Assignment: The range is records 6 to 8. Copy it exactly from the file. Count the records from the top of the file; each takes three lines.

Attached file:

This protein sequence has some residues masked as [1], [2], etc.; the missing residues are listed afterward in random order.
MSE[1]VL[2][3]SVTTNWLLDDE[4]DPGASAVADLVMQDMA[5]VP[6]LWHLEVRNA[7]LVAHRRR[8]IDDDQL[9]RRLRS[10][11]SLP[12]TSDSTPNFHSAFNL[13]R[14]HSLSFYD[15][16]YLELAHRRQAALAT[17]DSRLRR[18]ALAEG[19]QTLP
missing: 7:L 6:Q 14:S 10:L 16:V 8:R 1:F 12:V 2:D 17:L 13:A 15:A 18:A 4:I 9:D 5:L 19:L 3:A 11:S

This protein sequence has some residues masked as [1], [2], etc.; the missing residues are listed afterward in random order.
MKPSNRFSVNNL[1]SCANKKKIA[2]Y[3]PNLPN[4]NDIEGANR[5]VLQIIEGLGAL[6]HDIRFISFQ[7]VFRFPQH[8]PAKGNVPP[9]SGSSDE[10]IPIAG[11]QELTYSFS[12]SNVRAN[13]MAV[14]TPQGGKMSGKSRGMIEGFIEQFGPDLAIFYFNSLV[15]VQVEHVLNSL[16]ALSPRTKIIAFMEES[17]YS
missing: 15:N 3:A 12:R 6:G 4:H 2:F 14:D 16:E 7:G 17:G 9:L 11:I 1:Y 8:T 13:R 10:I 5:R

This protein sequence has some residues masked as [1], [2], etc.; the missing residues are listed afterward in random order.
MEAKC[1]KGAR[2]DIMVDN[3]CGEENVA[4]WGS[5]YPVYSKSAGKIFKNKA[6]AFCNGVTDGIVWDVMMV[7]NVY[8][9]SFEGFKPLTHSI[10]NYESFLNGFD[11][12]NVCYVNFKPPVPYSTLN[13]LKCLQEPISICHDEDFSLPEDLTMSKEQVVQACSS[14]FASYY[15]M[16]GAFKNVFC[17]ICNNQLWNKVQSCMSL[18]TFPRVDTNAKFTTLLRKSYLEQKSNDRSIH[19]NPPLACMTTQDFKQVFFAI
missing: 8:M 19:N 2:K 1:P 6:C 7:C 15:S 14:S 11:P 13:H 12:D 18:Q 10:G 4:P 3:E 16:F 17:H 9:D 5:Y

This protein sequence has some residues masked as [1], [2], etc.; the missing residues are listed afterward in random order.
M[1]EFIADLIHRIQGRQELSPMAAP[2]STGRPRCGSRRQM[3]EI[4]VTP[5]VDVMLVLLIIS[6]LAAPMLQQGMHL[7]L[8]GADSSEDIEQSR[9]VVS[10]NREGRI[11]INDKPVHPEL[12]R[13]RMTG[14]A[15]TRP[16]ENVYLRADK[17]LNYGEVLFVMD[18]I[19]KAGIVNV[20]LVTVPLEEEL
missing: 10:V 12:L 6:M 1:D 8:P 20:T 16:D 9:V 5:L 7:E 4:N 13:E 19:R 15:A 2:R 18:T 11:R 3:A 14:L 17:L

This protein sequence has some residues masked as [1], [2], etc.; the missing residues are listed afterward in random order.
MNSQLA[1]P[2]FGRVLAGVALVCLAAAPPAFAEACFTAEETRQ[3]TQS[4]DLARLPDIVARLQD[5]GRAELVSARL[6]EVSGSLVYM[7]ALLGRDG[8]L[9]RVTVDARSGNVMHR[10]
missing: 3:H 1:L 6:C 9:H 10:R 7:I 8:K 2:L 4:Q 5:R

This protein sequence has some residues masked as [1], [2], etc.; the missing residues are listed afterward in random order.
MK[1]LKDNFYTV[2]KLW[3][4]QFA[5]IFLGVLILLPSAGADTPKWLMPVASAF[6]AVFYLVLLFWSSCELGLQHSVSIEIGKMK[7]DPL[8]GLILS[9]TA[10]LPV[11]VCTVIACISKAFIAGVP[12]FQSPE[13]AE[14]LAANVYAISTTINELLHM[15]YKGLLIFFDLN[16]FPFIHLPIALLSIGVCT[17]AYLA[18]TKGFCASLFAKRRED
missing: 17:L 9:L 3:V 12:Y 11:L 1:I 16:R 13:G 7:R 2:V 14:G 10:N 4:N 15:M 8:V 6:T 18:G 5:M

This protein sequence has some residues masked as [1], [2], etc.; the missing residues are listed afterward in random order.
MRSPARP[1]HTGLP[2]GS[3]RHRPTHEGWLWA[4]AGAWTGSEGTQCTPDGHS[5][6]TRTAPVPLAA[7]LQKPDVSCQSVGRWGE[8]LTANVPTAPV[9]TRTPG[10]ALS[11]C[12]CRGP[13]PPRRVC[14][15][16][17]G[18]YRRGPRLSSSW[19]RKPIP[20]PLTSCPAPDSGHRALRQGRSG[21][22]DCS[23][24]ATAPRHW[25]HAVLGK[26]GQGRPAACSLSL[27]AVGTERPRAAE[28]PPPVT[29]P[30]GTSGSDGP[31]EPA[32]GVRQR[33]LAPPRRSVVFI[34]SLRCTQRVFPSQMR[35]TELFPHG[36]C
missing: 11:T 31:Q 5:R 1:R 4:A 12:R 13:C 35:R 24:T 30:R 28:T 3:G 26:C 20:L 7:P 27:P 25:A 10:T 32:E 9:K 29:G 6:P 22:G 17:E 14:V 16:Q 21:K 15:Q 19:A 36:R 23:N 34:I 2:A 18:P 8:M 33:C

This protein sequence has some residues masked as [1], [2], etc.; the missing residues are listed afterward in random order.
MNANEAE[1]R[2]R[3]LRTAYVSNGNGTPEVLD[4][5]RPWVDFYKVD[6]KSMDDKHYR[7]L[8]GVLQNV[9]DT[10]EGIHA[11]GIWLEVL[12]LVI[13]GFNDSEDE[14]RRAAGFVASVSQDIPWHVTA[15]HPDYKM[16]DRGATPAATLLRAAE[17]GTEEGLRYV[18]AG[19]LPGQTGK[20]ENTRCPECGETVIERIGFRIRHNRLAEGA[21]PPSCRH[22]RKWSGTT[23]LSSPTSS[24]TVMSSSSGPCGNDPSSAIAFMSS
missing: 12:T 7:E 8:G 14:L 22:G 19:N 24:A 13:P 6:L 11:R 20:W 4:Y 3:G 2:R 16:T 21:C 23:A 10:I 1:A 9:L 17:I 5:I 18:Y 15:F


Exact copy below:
This protein sequence has some residues masked as [1], [2], etc.; the missing residues are listed afterward in random order.
MK[1]LKDNFYTV[2]KLW[3][4]QFA[5]IFLGVLILLPSAGADTPKWLMPVASAF[6]AVFYLVLLFWSSCELGLQHSVSIEIGKMK[7]DPL[8]GLILS[9]TA[10]LPV[11]VCTVIACISKAFIAGVP[12]FQSPE[13]AE[14]LAANVYAISTTINELLHM[15]YKGLLIFFDLN[16]FPFIHLPIALLSIGVCT[17]AYLA[18]TKGFCASLFAKRRED
missing: 17:L 9:L 3:V 12:Y 11:L 1:I 16:R 13:G 7:R 2:V 14:G 10:N 4:N 15:M 8:V 6:T 18:G 5:M

This protein sequence has some residues masked as [1], [2], etc.; the missing residues are listed afterward in random order.
MRSPARP[1]HTGLP[2]GS[3]RHRPTHEGWLWA[4]AGAWTGSEGTQCTPDGHS[5][6]TRTAPVPLAA[7]LQKPDVSCQSVGRWGE[8]LTANVPTAPV[9]TRTPG[10]ALS[11]C[12]CRGP[13]PPRRVC[14][15][16][17]G[18]YRRGPRLSSSW[19]RKPIP[20]PLTSCPAPDSGHRALRQGRSG[21][22]DCS[23][24]ATAPRHW[25]HAVLGK[26]GQGRPAACSLSL[27]AVGTERPRAAE[28]PPPVT[29]P[30]GTSGSDGP[31]EPA[32]GVRQR[33]LAPPRRSVVFI[34]SLRCTQRVFPSQMR[35]TELFPHG[36]C
missing: 11:T 31:Q 5:R 1:R 4:A 12:R 13:C 35:R 24:T 30:R 28:T 3:G 26:C 20:L 7:P 27:P 25:A 10:T 32:E 9:K 29:G 6:P 22:G 17:E 14:V 16:Q 21:K 15:Q 19:A 36:R 23:N 34:I 2:A 18:P 8:M 33:C

This protein sequence has some residues masked as [1], [2], etc.; the missing residues are listed afterward in random order.
MNANEAE[1]R[2]R[3]LRTAYVSNGNGTPEVLD[4][5]RPWVDFYKVD[6]KSMDDKHYR[7]L[8]GVLQNV[9]DT[10]EGIHA[11]GIWLEVL[12]LVI[13]GFNDSEDE[14]RRAAGFVASVSQDIPWHVTA[15]HPDYKM[16]DRGATPAATLLRAAE[17]GTEEGLRYV[18]AG[19]LPGQTGK[20]ENTRCPECGETVIERIGFRIRHNRLAEGA[21]PPSCRH[22]RKWSGTT[23]LSSPTSS[24]TVMSSSSGPCGNDPSSAIAFMSS
missing: 12:T 7:E 8:G 14:L 22:G 19:N 24:A 13:P 6:L 11:R 20:W 4:Y 3:G 2:R 16:T 21:C 23:A 10:I 1:A 9:L 17:I 5:I 18:Y 15:F